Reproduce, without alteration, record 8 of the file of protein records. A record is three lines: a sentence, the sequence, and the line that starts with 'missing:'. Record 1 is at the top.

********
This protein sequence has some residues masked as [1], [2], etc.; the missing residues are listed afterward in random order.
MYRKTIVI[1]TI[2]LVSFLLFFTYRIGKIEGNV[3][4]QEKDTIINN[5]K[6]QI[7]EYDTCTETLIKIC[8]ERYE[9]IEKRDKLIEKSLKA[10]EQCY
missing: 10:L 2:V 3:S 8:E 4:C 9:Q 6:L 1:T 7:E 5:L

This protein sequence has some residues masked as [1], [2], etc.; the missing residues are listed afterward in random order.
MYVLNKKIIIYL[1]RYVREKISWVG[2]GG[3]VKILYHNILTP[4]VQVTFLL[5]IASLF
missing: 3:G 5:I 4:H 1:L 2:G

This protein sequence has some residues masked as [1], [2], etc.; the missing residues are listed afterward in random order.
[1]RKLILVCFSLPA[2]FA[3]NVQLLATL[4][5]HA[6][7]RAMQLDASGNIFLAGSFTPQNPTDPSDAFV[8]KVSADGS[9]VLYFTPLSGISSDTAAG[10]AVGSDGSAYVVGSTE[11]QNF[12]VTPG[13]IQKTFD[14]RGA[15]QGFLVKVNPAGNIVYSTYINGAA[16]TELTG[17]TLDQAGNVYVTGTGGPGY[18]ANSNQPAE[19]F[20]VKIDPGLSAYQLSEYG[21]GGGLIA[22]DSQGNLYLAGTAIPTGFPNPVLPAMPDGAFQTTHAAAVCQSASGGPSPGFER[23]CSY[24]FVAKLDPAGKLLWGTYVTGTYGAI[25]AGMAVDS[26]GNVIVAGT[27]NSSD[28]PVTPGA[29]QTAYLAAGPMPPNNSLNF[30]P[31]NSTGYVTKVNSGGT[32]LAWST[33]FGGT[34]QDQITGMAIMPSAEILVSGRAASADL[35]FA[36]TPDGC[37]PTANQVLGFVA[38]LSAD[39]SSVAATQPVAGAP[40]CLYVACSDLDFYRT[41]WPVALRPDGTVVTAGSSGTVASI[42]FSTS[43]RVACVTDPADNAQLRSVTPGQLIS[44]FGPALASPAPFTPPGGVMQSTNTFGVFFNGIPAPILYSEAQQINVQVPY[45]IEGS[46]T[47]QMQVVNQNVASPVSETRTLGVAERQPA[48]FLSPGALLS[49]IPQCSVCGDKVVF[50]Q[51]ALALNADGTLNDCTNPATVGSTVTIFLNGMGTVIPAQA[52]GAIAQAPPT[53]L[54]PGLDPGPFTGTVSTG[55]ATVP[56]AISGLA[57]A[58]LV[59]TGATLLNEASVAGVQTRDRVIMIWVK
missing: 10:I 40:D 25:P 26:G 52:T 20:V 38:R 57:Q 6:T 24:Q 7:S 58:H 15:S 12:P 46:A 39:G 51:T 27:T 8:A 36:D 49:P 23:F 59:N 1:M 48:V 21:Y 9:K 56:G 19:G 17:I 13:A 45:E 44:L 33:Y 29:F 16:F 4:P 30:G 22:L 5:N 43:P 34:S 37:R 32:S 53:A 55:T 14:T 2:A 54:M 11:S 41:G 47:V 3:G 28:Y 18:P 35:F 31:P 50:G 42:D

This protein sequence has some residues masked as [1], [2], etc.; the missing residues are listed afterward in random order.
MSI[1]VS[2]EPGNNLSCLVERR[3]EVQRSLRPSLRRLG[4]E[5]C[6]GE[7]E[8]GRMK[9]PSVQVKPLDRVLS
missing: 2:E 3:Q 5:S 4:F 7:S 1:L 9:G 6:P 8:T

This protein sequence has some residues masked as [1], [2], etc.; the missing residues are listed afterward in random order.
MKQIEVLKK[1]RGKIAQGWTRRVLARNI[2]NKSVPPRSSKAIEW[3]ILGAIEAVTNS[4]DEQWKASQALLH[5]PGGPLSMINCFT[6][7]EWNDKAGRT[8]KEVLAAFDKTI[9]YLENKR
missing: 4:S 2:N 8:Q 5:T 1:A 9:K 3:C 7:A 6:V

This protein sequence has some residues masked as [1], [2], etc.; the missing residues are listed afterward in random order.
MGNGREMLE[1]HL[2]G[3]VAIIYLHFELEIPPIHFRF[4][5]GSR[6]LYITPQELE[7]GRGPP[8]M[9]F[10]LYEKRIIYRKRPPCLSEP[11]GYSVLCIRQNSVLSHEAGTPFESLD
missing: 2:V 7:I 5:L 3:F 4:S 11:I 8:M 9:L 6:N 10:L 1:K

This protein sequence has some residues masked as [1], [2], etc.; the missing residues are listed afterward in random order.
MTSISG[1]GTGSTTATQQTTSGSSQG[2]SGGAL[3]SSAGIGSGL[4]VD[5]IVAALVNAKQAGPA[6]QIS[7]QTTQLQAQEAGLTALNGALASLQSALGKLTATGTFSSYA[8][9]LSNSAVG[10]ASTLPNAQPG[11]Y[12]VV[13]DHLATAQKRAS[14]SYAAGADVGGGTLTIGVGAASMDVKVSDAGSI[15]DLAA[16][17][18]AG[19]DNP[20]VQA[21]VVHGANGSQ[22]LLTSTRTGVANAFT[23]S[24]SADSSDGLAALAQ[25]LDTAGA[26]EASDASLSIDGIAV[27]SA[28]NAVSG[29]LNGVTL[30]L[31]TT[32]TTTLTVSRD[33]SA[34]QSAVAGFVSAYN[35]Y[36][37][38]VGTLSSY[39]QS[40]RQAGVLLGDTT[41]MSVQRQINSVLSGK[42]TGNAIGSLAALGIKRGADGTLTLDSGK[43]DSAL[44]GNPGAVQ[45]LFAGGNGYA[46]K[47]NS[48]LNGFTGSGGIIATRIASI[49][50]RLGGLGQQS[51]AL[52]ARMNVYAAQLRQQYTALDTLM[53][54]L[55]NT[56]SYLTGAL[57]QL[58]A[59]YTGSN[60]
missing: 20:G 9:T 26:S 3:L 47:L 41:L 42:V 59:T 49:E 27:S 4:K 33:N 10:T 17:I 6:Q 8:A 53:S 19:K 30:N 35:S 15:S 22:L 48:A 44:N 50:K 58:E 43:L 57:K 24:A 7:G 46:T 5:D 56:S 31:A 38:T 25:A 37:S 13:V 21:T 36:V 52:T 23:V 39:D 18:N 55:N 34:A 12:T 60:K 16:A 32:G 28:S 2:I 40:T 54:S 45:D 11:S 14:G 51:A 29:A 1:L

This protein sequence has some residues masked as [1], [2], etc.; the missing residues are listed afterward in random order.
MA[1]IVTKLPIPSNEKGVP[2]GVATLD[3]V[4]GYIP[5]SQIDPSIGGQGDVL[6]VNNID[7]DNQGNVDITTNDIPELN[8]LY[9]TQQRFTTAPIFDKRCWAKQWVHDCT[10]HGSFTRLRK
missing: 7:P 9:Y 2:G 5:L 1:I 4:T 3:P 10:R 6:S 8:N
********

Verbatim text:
This protein sequence has some residues masked as [1], [2], etc.; the missing residues are listed afterward in random order.
MA[1]IVTKLPIPSNEKGVP[2]GVATLD[3]V[4]GYIP[5]SQIDPSIGGQGDVL[6]VNNID[7]DNQGNVDITTNDIPELN[8]LY[9]TQQRFTTAPIFDKRCWAKQWVHDCT[10]HGSFTRLRK
missing: 7:P 9:Y 2:G 5:L 1:I 4:T 3:P 10:R 6:S 8:N